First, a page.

Also, why would she and the Italian boyfriend get so much more time than the guy who actually had his DNA in the poor girl who was murdered? Confused by that, should have been paying more attention instead of asking questions on a gossip board. Sorry! Also, although I don't think that Knox or the boyfriend killed The roommate, I still find her odd and a bit creepy, just in the snippets of interviews I've seen of her and I'm not sure why.

  5. #410
    Elite Member Mel1973's Avatar
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    Quote Originally Posted by Sasha View Post
    One of Amanda's alibis was that her sometime boss Mr. Lumumba killed Meredith while she cowered on the kitchen floor covering her ears.

    Not 'he wanted Meredith real bad so maybe he did it' or 'I saw him lurking around sometimes so maybe he did it' or some other hypothetical. No. 'He killed her while I was in the kitchen'. This amounted to a positive identification, a first hand, eyewitness account of the murder. Only, it was a LIE. A. TOTAL. LIE. And the only reason we know it's a lie, the only reason Amanda had to retract the story, is because a bar patron, I think from Switzerland? can't remember, came forward to give Mr. Lumumba an alibi for the night of the murder and prove Amanda a liar.
    Only one of the murderers would lie like that about the murder in question. And this was only ONE of the many times Amanda changed her story about any/all of the circumstances surrounding the murder, including when/if she called the police--lies--when/if she tried to call Meredith that morning--more lies. It just goes on and on and on and on. How anybody could doubt she did it, I just don't know. Yeah, there were problems with the prosecution but there always are. The preponderance of the evidence, including Amanda's bloody footprint found on a pillow situated UNDER Meredith's body, points straight at Amanda's involvement.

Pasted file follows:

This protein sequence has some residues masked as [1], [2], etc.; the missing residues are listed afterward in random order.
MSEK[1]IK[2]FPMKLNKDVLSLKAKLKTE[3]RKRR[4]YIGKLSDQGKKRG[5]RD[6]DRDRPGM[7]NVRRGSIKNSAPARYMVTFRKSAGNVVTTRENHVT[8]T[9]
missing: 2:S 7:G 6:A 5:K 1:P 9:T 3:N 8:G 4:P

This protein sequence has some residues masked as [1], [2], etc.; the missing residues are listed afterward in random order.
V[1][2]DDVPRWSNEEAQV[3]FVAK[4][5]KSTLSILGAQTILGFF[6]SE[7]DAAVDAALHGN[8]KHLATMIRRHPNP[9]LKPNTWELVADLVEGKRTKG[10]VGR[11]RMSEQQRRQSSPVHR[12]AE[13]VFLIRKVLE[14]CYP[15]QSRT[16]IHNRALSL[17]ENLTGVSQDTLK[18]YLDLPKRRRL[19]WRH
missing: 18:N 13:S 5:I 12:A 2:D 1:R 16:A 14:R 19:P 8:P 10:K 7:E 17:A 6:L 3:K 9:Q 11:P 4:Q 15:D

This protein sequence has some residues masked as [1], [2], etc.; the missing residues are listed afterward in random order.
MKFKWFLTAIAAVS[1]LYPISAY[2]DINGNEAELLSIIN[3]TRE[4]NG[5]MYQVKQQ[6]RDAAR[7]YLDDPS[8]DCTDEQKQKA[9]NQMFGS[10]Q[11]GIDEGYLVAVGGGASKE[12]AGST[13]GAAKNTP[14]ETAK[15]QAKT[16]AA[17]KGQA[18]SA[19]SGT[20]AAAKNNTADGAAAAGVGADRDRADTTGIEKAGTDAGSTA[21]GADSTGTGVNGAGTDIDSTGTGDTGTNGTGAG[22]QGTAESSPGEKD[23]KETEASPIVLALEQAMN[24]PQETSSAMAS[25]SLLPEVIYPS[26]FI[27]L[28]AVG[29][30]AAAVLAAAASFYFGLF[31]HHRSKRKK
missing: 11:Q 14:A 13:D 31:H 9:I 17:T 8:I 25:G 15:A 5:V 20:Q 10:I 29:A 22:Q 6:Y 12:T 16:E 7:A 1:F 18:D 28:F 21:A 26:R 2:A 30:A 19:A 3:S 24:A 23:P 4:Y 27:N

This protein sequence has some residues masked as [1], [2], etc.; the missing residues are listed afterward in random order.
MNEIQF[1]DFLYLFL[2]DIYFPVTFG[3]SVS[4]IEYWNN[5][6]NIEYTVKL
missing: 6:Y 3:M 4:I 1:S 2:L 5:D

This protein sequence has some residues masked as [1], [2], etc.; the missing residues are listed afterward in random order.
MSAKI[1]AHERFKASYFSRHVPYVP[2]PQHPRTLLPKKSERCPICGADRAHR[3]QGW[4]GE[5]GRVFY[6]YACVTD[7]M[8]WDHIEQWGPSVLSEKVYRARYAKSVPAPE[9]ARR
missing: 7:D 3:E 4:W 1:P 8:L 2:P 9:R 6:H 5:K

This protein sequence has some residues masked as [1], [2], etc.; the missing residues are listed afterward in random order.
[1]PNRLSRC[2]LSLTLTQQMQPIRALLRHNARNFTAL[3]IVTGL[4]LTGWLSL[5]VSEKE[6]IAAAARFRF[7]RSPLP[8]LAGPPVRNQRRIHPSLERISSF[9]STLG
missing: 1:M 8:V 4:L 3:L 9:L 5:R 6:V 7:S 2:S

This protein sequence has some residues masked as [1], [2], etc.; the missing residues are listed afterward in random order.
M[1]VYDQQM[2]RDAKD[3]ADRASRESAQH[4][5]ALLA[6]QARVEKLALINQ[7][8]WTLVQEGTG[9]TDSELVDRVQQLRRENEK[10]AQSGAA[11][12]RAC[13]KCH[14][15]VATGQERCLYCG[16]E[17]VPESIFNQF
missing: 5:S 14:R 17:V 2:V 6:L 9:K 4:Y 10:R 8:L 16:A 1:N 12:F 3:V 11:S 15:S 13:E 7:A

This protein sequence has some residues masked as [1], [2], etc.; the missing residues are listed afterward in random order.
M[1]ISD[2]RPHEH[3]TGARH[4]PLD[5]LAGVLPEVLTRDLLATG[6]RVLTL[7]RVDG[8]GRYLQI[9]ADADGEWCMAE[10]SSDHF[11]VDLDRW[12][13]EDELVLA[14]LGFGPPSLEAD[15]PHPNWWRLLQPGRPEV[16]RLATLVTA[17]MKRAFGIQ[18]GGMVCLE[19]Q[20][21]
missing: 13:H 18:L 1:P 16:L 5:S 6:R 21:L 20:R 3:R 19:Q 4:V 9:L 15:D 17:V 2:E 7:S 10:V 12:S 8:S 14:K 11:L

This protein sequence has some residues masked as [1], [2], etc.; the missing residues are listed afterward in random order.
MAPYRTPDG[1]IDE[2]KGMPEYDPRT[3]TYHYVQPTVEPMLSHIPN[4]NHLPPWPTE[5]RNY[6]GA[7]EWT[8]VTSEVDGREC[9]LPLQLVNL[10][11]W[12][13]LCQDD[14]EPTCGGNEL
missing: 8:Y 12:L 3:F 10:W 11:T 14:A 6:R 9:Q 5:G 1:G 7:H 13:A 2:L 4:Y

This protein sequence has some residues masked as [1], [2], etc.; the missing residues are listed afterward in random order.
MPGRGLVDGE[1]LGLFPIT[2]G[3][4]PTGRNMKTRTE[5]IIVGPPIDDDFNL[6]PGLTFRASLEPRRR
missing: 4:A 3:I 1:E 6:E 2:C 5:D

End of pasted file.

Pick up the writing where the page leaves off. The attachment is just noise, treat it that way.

people always seem to forget about that other evidence...
    Quote Originally Posted by MmeVertigina View Post
    I think she has spoken about it at length, and yes, they wanted her to confess and she just wanted to get out of the interrogation and police custody. It does happen where people will confess to crimes they did not commit and later recant. My opinion on this case is neutral, but leaning toward her innocence. I don't think there was enough properly collected and processed evidence to convict her of murder. In any case, I don't think any of the scenarios that the prosecution came up with held much weight, so, even if she was guilty, it didn't go down how they guessed that it did. There was so much reasonable doubt here.